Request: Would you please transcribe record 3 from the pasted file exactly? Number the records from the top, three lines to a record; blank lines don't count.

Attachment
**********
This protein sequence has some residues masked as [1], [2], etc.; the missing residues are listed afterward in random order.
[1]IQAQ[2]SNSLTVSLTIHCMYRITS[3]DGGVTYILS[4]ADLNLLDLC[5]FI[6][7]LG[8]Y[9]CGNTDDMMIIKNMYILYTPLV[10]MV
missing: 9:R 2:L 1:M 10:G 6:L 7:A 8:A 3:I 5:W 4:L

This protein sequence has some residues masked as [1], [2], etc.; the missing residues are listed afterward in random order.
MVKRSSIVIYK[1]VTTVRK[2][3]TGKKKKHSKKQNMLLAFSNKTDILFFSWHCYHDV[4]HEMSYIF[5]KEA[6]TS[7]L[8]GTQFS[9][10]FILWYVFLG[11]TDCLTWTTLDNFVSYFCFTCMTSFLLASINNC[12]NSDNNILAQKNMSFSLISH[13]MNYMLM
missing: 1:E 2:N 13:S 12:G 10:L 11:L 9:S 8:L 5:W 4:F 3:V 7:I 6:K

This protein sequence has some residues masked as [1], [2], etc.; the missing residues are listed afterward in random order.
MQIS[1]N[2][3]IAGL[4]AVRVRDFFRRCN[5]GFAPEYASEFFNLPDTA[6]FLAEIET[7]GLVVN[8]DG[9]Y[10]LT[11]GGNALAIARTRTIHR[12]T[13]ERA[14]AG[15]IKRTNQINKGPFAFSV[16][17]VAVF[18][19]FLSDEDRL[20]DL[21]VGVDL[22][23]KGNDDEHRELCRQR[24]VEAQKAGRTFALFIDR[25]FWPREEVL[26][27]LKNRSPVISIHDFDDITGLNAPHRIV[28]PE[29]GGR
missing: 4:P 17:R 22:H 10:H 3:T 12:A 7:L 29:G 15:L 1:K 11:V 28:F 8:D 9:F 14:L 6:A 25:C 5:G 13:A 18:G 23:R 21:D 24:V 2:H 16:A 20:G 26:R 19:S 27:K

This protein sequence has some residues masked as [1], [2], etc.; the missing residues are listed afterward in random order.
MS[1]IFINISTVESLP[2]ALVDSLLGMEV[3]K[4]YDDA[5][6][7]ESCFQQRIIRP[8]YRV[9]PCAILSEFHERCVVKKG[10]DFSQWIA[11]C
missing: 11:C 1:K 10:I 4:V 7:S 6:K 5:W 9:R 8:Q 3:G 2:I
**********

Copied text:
This protein sequence has some residues masked as [1], [2], etc.; the missing residues are listed afterward in random order.
MQIS[1]N[2][3]IAGL[4]AVRVRDFFRRCN[5]GFAPEYASEFFNLPDTA[6]FLAEIET[7]GLVVN[8]DG[9]Y[10]LT[11]GGNALAIARTRTIHR[12]T[13]ERA[14]AG[15]IKRTNQINKGPFAFSV[16][17]VAVF[18][19]FLSDEDRL[20]DL[21]VGVDL[22][23]KGNDDEHRELCRQR[24]VEAQKAGRTFALFIDR[25]FWPREEVL[26][27]LKNRSPVISIHDFDDITGLNAPHRIV[28]PE[29]GGR
missing: 4:P 17:R 22:H 10:H 3:T 12:A 7:L 29:G 15:L 1:K 11:V 28:F 8:D 9:F 14:L 6:A 25:C 5:G 13:A 18:G 23:R 21:D 24:V 2:H 16:A 20:G 26:R 19:S 27:K